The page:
MammaTJ Thu 06-Jun-13 22:21:11

Such is the mother and daughter relationship at 14 years old.

Here is MammaTJ baring her soul.

I adored my one and only, my DD1. She was perfect. She wanted me to have more DC, which I did when she was 10 and a half and again a year later. Yes, I asked her to help, but not overly much. She went moaning to her dad that I treated her like a slave!! She ended up stropping off and moving in with him!! Best thing that could have happened, although it broke my heart at the time. I no longer had to do 'Get up' 'Have you done your course work' 'Tidy your room', her dad had to do that!! Our relationship got better!!

Teen girls and their mums rarely get on well, if their mums are bothering to try anyway. Those that do get on, are not imposing any discipline imo!!

washyourhairforgodssake Thu 06-Jun-13 22:21:26

Thank you for your kind words. I just posted here to get more traffic, feeling very alone and tearful, DH is out and she is storming about upstairs and I actually feel sick that she's going to come down and pick a fight with me, I don't have the strength.

Joiningthegang Thu 06-Jun-13 22:24:15

This isn't like being in a domestic abuse relationship - this is domestic abuse
She is perpetrating physical abuse against her brother
She is abusive to you

I have no answers but the reason it feels bad is because it is - there are courses on teen violence toward parents - worth a google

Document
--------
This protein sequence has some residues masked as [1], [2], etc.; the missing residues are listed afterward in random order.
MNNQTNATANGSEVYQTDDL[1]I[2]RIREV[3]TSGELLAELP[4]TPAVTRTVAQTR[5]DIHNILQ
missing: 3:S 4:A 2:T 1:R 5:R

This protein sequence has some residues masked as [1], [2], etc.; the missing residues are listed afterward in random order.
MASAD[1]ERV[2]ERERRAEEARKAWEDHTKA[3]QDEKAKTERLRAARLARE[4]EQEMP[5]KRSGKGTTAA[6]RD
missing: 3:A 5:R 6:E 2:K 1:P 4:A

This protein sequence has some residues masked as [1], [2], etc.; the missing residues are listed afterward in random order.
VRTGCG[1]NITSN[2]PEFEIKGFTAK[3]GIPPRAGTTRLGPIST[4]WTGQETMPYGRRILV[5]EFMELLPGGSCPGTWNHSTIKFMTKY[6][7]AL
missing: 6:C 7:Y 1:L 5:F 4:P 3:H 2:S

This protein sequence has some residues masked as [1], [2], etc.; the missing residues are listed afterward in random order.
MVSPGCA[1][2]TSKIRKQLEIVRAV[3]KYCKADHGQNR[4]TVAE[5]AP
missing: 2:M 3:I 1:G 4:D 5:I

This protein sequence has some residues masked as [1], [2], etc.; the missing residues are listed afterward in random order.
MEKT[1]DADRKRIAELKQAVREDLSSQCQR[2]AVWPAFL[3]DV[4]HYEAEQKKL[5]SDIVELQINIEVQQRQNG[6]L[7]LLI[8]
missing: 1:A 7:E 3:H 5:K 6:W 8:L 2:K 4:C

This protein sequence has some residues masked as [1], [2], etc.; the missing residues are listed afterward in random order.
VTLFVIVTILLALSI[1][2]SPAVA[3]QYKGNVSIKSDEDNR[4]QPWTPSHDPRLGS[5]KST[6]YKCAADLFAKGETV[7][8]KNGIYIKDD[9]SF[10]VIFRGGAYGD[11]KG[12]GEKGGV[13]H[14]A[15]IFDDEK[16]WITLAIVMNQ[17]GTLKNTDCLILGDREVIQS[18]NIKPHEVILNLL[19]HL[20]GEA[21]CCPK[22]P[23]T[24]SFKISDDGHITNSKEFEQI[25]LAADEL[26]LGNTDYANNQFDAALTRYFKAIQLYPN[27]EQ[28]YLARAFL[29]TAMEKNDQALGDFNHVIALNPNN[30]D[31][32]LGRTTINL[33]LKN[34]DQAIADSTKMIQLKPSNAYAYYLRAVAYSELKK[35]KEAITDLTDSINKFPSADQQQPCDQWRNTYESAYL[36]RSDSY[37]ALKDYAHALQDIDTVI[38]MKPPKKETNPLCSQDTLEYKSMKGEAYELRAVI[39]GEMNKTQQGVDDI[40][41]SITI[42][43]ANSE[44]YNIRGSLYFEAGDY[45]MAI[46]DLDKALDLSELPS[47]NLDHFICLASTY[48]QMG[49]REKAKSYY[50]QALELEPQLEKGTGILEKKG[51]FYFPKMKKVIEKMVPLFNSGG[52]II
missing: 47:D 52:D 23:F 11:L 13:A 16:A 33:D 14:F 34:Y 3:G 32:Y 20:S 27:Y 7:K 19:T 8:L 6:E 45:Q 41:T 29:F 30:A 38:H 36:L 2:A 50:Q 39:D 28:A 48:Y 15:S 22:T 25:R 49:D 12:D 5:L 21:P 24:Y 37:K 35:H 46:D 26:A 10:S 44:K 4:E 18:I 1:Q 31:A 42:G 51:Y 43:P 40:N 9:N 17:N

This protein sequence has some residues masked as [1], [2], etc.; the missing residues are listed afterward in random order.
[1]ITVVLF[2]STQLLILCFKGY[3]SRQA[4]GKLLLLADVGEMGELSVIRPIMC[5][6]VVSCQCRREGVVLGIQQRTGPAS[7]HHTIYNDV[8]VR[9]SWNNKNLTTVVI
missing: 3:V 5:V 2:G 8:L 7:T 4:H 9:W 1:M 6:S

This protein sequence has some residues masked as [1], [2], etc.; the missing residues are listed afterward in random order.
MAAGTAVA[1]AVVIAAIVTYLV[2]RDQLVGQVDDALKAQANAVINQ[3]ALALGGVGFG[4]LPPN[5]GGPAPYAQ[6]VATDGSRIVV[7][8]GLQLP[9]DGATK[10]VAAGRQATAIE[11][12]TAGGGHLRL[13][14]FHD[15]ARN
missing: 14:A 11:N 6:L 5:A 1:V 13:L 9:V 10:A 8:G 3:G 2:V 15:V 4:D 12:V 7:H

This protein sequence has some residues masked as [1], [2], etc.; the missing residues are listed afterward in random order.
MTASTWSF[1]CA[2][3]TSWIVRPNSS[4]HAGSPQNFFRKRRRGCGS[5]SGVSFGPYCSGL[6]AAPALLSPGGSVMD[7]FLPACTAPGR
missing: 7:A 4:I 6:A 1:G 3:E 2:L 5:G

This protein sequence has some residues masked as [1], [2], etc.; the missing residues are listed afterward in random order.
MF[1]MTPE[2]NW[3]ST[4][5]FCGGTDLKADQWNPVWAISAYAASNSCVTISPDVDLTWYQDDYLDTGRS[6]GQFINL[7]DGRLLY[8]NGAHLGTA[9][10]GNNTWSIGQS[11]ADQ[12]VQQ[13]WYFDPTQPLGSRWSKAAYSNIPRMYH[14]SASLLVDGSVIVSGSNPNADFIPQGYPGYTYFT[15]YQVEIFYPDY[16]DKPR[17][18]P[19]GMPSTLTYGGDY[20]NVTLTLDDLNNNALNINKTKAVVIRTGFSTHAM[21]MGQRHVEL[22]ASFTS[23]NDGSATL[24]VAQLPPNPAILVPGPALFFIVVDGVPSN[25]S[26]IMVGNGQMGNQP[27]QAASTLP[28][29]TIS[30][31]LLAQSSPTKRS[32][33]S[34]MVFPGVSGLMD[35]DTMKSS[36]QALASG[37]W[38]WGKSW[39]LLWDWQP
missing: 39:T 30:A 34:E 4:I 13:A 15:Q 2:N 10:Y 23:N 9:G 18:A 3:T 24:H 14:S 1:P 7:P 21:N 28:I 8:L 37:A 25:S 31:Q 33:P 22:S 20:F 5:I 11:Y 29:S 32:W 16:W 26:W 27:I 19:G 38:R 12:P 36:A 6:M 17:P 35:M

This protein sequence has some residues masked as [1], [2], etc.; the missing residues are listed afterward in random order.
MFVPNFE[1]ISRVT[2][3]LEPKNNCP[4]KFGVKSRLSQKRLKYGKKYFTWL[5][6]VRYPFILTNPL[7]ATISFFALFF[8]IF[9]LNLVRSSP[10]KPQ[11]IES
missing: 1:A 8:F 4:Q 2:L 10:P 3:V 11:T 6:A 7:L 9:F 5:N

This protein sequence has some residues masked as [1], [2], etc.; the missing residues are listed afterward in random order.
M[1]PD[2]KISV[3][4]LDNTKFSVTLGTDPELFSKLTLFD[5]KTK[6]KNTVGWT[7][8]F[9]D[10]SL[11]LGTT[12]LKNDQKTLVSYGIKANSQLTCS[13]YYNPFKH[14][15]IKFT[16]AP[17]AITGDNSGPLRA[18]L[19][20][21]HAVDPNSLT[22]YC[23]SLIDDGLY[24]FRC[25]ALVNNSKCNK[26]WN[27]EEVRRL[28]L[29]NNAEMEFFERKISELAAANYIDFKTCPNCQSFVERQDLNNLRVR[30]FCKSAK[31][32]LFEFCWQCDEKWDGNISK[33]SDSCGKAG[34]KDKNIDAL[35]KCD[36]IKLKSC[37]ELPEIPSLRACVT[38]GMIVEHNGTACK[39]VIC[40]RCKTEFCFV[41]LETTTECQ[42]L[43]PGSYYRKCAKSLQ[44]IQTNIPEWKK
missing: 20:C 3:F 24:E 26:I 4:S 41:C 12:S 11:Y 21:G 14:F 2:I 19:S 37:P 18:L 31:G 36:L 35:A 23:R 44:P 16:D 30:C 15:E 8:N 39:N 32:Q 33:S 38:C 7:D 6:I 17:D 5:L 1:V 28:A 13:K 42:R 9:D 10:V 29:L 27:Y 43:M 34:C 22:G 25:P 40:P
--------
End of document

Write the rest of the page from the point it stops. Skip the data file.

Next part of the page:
Thinking of you x

Joiningthegang Thu 06-Jun-13 22:25:50

Mama tj - sorry to hear you are having it hard too - but I don't regard the ops situation as in any way "normal"

awaynboilyurheid Thu 06-Jun-13 22:25:53

she sounds very unhappy and angry with her life maybe she is very sad in some way, not easy but trying to show you care as it must be horrible for her to have no friends at school and perhaps you are suffering her anger at this with maybe some jelousy towards her brother ? I know its difficult when we are only going with some of the facts in your post and not full picture but have you tried gently telling her you love her and want to help maybe gently slowly slowly showing her in small ways , could you get some family counselling go back to Gp and demand help for her through teen counselling she sounds like she needs it

tak1ngchances Thu 06-Jun-13 22:26:43

I was like this in my teens and it was actually quite severe depression and premenstrual dysphoria which is now being treated with medication and CBT.
I would get a 2nd opinion if I were you

ImperialBlether Thu 06-Jun-13 22:29:05

Is she ever OK with you, OP? Is there anyone she can talk to? Does she get worse around her periods?

My brother was like this and I have to say I longed for him to be sent away or to be sent away myself. Now, though, with children who have gone through their teens, I think anyone who's acting so awfully is in a very bad place. She must feel awful, as well as making you feel awful.

She does need your help. She can't ask for it but she desperately needs it. Go back to the doctor and insist on a referral to hospital. Contact social services and tell them you need help. Tell the school you need help. Don't keep this a dirty secret - it's not your fault. Keep on and on until you get help for all of you.

DioneTheDiabolist Thu 06-Jun-13 22:30:07

OP you absolutely are NBU.sad

Your DD's anger and aggression need addressing. Is the a counsellor available at her school? She would probably get an appointment there much quicker than through a GP.